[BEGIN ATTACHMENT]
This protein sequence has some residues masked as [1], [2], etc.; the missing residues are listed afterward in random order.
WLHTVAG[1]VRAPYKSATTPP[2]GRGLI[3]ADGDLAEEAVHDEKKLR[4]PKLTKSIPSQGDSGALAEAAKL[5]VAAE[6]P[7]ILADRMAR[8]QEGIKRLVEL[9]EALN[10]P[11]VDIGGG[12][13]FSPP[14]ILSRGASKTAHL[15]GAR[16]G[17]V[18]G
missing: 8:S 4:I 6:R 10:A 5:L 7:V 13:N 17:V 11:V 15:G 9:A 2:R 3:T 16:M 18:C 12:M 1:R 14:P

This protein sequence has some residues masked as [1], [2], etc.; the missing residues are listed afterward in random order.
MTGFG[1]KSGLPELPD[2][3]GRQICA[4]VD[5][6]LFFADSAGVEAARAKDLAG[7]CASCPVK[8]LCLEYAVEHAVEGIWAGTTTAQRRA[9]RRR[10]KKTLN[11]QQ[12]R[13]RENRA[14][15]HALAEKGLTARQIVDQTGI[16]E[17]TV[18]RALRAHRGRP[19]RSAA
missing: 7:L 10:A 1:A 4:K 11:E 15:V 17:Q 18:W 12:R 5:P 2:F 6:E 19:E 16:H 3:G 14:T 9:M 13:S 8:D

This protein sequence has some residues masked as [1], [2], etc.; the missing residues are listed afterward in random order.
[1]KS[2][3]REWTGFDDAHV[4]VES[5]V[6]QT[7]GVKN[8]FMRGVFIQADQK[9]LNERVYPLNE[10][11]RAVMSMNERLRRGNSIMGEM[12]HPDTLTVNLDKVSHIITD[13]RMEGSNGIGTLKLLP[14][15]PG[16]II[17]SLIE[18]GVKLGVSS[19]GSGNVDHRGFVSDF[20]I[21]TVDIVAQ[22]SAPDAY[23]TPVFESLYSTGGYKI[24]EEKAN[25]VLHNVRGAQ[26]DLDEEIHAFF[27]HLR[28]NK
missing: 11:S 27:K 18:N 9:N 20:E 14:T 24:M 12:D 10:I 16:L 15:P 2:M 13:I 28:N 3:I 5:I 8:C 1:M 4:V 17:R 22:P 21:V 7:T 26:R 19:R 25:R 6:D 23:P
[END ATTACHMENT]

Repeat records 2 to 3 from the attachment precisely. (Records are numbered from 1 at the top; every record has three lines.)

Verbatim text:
This protein sequence has some residues masked as [1], [2], etc.; the missing residues are listed afterward in random order.
MTGFG[1]KSGLPELPD[2][3]GRQICA[4]VD[5][6]LFFADSAGVEAARAKDLAG[7]CASCPVK[8]LCLEYAVEHAVEGIWAGTTTAQRRA[9]RRR[10]KKTLN[11]QQ[12]R[13]RENRA[14][15]HALAEKGLTARQIVDQTGI[16]E[17]TV[18]RALRAHRGRP[19]RSAA
missing: 7:L 10:A 1:A 4:K 11:E 15:V 17:Q 18:W 12:R 5:P 2:F 6:E 19:E 16:H 3:G 14:T 9:M 13:S 8:D

This protein sequence has some residues masked as [1], [2], etc.; the missing residues are listed afterward in random order.
[1]KS[2][3]REWTGFDDAHV[4]VES[5]V[6]QT[7]GVKN[8]FMRGVFIQADQK[9]LNERVYPLNE[10][11]RAVMSMNERLRRGNSIMGEM[12]HPDTLTVNLDKVSHIITD[13]RMEGSNGIGTLKLLP[14][15]PG[16]II[17]SLIE[18]GVKLGVSS[19]GSGNVDHRGFVSDF[20]I[21]TVDIVAQ[22]SAPDAY[23]TPVFESLYSTGGYKI[24]EEKAN[25]VLHNVRGAQ[26]DLDEEIHAFF[27]HLR[28]NK
missing: 11:S 27:K 18:N 9:N 20:E 14:T 24:M 12:D 10:I 16:L 15:P 2:M 13:I 28:N 3:I 5:I 8:C 1:M 4:V 17:R 22:P 21:V 7:T 26:R 19:R 25:R 6:D 23:P